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This occurrence is not offered in 2021
This course studies the essay film, a hybrid genre which troubles conventional distinctions between documentary and fiction, as the model for a new mode of critical practice.
Dr Johnson described the essay as “as a loose sally of the mind.” This course explores the essay film, a hybrid genre situated at the crossroads of literary and cinematic “writing”. The essay film rejects the familiar techniques of narrative continuity and argumentative consistency associated with documentary filmmaking; rather, it adopts a variety of methods and modes of address that blur the distinction between fiction and non-fiction, politics and aesthetics, personal voice and public discourse, poetic image and conceptual thought. Honours students with no background in film studies are encouraged to enrol.Topics will include:• literary antecedents for the essay film• cinematic antecedents for the essay film• fiction and non-fiction in the essay film• le camera stylo and ciné-écriture• theoretical approaches to the essay as method (Benjamin and Adorno)• personal voice and public discourse• history, time and memory in the essay film• politics and aesthetics of the essay film• the essay film and the postcolonial subject• women and the essay film• the city in the essay film
Learning Outcomes:Advanced ability to interpret and critically analyse filmsAbility to evaluate and critique selected concepts and methods of the discipline Advanced ability to analyse the relationship between films and their social, cultural and historical contextsIndependence and confidence in formulating ideas and presenting a critical position, both in oral and written communicationAdvanced ability to produce a detailed, coherent and persuasive argument in the form of an academic essayConsistent application of standard academic research practices regarding quotations, references and bibliographyEnhanced self-confidence deriving from extensive familiarity with film and other cultural traditions and forms of expressionInitiative and pleasurable engagement in research, viewing, reading and writingPrecision, persuasiveness and autonomy in critical thinkingHigh level of spoken and written expressionIntellectual versatility and independenceAble to collaborate and participate effectively in group work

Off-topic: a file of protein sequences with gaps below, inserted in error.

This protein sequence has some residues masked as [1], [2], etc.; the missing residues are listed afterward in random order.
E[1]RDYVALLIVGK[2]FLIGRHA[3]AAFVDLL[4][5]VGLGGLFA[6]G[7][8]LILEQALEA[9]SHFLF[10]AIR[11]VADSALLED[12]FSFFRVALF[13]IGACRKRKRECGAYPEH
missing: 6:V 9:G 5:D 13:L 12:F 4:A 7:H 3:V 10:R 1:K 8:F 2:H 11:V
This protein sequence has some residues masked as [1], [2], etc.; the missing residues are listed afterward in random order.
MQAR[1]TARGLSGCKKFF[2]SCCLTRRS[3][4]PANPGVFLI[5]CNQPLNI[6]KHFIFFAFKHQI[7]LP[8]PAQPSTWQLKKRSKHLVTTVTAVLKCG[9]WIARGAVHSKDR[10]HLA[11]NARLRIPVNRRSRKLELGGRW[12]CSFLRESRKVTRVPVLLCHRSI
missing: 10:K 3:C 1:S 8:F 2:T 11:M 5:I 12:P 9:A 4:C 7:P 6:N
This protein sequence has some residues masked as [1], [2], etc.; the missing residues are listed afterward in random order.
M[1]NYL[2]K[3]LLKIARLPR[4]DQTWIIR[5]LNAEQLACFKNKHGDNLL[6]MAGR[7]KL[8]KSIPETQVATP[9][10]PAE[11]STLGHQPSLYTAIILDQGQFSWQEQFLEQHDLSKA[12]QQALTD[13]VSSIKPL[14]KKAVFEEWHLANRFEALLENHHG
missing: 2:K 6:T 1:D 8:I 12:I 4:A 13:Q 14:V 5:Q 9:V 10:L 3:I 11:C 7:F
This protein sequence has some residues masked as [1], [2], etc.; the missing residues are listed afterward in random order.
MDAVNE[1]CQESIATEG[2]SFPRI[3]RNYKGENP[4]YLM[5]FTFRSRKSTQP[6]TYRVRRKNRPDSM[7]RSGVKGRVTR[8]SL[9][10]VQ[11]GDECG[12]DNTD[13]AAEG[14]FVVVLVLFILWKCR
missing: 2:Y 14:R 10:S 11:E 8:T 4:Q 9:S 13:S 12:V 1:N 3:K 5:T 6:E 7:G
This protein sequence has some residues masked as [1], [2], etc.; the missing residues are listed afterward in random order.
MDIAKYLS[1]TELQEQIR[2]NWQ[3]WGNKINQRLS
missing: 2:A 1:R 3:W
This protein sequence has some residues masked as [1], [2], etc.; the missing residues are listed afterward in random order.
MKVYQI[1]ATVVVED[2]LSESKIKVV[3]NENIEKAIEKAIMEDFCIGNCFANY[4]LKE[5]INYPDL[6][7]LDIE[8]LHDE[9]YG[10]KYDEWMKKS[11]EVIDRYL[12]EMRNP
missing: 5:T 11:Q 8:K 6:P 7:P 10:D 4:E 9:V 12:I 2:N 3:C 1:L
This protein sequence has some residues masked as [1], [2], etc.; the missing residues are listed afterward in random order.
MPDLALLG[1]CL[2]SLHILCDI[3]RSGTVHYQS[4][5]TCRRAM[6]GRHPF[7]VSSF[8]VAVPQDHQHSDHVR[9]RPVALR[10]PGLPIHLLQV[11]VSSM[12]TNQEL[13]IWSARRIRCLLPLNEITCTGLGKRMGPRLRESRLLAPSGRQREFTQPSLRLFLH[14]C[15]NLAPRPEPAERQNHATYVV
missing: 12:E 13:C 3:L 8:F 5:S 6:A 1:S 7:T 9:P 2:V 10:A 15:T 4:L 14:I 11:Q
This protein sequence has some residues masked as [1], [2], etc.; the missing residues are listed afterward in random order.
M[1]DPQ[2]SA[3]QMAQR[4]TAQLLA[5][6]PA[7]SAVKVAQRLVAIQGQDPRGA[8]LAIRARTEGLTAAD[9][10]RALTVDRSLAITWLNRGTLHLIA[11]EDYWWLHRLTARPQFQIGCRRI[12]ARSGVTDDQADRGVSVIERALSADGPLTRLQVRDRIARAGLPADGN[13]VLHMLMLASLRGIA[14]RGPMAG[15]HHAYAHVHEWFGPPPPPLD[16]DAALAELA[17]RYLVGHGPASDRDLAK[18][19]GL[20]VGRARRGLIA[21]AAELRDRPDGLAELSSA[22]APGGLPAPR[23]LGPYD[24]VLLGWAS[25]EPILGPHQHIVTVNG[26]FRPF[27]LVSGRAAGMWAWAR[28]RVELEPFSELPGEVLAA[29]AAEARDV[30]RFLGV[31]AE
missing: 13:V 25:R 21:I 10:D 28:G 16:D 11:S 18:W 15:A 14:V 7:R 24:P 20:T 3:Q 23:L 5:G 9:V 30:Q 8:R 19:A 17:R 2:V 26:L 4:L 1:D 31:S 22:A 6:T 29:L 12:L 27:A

Subject to approval of the Head of Department.
Please note: this course does not have a final exam.
Films include: • Cane Toads (Lewis, 1988)• Marlene (Schell, 1984)• F for Fake (Welles, 1973)• Bright Leaves (McElwee, 2003)• The Gleaners and I (Varda, 2001)• A Spy in the House that Ruth Built (Green, 1986)• The House is Black (Forough Farokhzad, 1962)• Reconstruction, (Lusztig, 2001)• The Case of the Grinning Cat (Marker, 2004)• London (Keiller, 1992)• Vertigo Sea (John Akomfrah, 2015)• Perfumed Nightmare (Tahihmik, 1986)• Nostalgia for the Light (Guzmán, 2012) Texts: Course Readings(Image: "Orson Welles, en F for Fake, 1973" by La Veu del País Valencià, licensed under CC BY-NC 2.0.)
Domestic fee $1,905.00
International Postgraduate fees
* All fees are inclusive of NZ GST or any equivalent overseas tax, and do not include any programme level discount or additional course-related expenses.
For further information see
Humanities and Creative Arts